Building a 'Simple' Interferometer

Here's an overview of how a Simple interferometer goes together.

Each of the two dual dipole antenna's run back to their own T1056 radio receiver.

In the base Simple design, one receiver provides the heartbeat to the other via an external amplifier kit.

The audio output of the receivers are then used as the left and right channels to plug into the PCs sound card.

The PC is running Linux as the OS and the audio inputs are processed by Dave Brodrick's Simple Audio Correlator (SAC) application. SAC then performs the correlation and writes the corresponding data to the hard drive.

To display the data you can then run either of Dave's "sacmon" application locally or the new Java based application on any remote system over a network (LAN/WAN/Net). Here's a picture of the setup:


What's In A Name?

On a somewhat less serious note, as everyone knows that's ever had something to do with a technology project, it's critical to have a catchy name. Preferably an acronym. The first such interferometer built at Narrabri by the CSIRO team is "Simple" which still runs today. Dave Brodrick then built "Simple Too" which is primarily used for development these days. Following the trend, my interferometer is known as "S3".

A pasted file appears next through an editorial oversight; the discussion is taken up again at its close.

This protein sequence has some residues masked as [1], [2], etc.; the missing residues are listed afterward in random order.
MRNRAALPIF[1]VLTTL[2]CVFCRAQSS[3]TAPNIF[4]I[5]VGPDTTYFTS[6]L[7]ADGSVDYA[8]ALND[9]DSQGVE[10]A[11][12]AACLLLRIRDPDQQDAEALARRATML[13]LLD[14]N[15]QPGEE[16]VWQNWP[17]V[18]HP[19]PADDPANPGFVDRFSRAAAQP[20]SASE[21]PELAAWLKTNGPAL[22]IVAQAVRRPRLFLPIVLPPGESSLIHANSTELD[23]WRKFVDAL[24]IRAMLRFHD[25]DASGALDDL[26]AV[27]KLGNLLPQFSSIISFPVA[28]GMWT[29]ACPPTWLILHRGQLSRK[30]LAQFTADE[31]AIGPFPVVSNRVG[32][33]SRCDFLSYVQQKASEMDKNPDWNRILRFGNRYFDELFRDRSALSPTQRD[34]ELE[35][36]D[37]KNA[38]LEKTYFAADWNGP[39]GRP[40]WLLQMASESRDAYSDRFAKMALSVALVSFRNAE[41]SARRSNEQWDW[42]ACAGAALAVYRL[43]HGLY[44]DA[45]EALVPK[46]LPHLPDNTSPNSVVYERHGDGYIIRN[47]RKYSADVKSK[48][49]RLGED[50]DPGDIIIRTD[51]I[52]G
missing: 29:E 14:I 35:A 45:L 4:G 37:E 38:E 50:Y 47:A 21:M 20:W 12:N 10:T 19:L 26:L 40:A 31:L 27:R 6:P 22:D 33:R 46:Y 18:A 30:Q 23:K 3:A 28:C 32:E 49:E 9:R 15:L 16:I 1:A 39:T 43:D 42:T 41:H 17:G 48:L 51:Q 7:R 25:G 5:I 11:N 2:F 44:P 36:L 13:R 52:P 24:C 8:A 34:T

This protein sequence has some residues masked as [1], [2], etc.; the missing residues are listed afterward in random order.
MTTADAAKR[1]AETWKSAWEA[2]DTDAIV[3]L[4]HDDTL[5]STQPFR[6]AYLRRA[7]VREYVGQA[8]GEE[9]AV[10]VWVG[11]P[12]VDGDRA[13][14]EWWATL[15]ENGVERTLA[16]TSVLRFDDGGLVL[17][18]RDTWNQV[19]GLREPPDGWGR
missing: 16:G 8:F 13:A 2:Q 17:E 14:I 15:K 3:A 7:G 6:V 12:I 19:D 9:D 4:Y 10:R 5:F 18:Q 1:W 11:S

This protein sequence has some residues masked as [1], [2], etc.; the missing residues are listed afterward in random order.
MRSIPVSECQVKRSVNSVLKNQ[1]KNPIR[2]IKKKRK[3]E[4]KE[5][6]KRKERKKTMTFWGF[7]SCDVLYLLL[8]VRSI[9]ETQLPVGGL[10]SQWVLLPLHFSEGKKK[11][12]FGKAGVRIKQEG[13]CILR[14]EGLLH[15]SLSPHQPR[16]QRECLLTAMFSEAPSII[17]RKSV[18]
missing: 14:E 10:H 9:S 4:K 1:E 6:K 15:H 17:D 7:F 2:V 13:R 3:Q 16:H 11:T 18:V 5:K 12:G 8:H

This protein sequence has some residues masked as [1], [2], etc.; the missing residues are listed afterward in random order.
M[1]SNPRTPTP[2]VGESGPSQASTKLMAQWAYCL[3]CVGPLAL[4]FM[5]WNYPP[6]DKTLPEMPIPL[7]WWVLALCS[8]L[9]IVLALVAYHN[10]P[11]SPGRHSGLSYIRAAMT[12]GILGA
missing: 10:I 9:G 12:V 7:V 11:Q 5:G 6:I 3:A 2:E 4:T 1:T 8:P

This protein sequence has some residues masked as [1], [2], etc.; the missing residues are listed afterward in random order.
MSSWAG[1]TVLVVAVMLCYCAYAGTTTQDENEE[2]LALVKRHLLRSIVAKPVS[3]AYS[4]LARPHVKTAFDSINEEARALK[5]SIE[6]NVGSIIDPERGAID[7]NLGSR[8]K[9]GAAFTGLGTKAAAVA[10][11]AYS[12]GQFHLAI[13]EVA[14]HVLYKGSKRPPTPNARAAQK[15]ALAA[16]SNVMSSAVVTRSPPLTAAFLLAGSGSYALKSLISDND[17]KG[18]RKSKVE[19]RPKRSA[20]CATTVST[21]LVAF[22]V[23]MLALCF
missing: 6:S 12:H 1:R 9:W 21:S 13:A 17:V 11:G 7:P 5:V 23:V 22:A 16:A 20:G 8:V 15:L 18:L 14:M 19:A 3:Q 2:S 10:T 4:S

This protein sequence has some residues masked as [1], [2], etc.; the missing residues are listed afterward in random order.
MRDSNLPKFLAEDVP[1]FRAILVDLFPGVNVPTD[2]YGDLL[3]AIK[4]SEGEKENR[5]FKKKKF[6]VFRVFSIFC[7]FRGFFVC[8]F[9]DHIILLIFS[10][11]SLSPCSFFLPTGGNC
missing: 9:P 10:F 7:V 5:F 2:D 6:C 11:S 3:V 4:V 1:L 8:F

Now it might seem obvious that the next interferometer built would be "S4"? "SIV" maybe, for the Roman numerals equiv? Well, like all good tech naming conventions you need to change the scheme when it becomes too obvious. Hence Dave's production interferometer is "YASI" - Yet Another Simple Interferometer. Dusty has named his beastie "SEMI" - Simply Elegant Meridian Interferometer. Crystal?

If you intend to build one of these simple interferometers you should dedicate any spare mental background processing cycles to coming up with an appropriately catchy name =) The only real consideration is that it should have or imply the "Simple".